Who really deserves to be NBA MVP

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AJ Neuharth-Keusch

Aneuharthkeus@Radford.Edu

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The NBA MVP race is heating up with only a few days left in the regular season and the playoffs set to start on Saturday, April 18.

     Highlighting the conversation is Golden State Warriors point guard Steph Curry, Houston Rockets shooting guard James Harden, New Orleans Pelicans power forward Anthony Davis, Cleveland Cavaliers small forward LeBron James, Los Angeles Clippers point guard Chris Paul, and Oklahoma City Thunder point guard Russell Westbrook.

     All players listed above bring something different to the table and are the best players on their respected teams. Curry is a lights out shooter while Davis is a freak athlete. Westbrook is a triple-double machine while Paul seems to never stop being elite. Harden draws fouls like no other while James is…LeBron James.

     They can all make a case for MVP. However, when it comes down to who is truly the most valuable player, the race can be narrowed down to two people: Curry and Harden.

     Unfortunately, the term MVP is used too lightly and can often be misinterpreted. It’s defined differently by just about everybody and has dozens of different meanings. However, it’s ultimately left in the hands of the voters and –as history will show – the award almost always goes to the player who is truly the most valuable to his team.

     It’s not just picking the overall best player in the league, but picking the player that impacts his team the most. It’s combining the individual statistics of a player with the overall success of his team.

     For example: a point guard scoring 18 points and dishing out 10 assists a game on the best team in the league has a much higher chance of winning the coveted award compared to a point guard scoring 25 and 12 on a team that won’t even make the postseason.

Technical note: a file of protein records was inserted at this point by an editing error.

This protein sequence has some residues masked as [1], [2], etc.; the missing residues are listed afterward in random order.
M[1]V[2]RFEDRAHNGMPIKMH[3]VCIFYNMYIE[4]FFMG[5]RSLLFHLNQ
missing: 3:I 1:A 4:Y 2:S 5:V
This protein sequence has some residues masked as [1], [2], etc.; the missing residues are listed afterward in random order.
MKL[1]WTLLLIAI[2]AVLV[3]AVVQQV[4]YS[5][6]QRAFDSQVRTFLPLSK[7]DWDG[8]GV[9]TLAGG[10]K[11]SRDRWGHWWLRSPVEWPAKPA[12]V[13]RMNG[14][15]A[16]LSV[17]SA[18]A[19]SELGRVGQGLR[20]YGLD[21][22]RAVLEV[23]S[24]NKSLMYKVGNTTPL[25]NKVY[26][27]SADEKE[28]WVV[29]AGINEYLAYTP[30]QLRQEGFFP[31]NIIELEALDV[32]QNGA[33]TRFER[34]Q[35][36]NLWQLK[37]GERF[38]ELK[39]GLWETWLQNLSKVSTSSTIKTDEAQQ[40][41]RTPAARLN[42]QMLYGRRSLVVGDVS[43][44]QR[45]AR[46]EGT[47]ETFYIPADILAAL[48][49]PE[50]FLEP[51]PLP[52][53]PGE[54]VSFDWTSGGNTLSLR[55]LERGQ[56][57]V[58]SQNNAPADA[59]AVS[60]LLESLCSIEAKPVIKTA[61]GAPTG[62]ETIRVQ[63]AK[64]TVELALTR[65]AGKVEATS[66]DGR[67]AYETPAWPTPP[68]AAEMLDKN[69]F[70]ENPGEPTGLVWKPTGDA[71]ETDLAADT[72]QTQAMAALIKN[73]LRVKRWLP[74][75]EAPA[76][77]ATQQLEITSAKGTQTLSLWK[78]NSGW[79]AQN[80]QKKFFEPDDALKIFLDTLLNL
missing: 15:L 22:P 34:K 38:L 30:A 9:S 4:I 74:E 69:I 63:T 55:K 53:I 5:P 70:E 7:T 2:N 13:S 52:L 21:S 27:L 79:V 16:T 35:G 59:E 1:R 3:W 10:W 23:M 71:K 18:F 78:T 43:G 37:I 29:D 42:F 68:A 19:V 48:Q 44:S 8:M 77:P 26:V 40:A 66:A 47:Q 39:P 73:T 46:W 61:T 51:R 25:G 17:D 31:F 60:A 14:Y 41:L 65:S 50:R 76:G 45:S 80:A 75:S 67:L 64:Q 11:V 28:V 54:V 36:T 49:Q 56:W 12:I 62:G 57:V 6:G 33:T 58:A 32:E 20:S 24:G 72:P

History supports this claim.

     Since 1985, the MVP winner has always been on a team that was a top-three seed in his conference heading into the playoffs. Since Shaquille O’neal won in 2000, only players on the top-two seeded teams have won the award.

     Kareem Abdul Jabbar in ’75-‘76 is the only player to ever win the award on a team failing to make the playoffs and that was simply due to an unprecedented stat-line that will never be duplicated.

     If history repeats itself, that automatically throws both Davis and Westbrook out of the conversation (both teams are fighting for the eighth place in the West).

     Does this mean that Davis or Westbrook aren’t two of the best players in the league? Of course not. Both of them could make a legitimate argument for being the best there is right now. Westbrook is having a record-breaking season and Davis – if he could stay healthy – would be too.

     However, all of that goes out the door when it comes to the MVP race if your team has a 50/50 chance of even making the playoffs come April.

     This is why I’ve narrowed the race down to Curry and Harden. The Warriors are having a historical season and – if they win their remaining two games – will be in a tie for the sixth best overall record of all-time with the Jordan Era ‘91-‘92 Chicago Bulls. If you take Curry out of the equation, it’s safe to say Golden State wouldn’t be in the same conversation as a ‘90’s Bulls team.

     Harden’s Rockets are currently in sixth place in the West at 54-26, but are only half a game back from the second place San Antonio Spurs in a chaotic Western Conference playoff race due to division records. They’ve managed to do this while two of their best players after Harden – Dwight Howard and Terrence Jones – haven’t been able to suit up in over half of the games due to injuries. Without Harden, I could easily see the Rockets being down in the conversation with the Pelicans and Thunder.

     LeBron’s Cavs are second in the East at 51-29 and Paul’s Clippers are third in the West (also 54-26). They’re both the best players on successful teams, but neither are having a season quite like Curry and Harden when you combine individual play with team success.

     Curry and Harden are truly the two most valuable players as of right now and have been throughout the course of the season. However, when the regular season comes to a close and all of the votes are cast, Curry will beat Harden and be crowned as the NBA’s Most Valuable Player.

     A player averaging 24 points, eight assists, and two steals a game while shooting 49 percent from the field, 44 percent from beyond the three-point line, and leading a team to 65 wins more than deserves to be the MVP.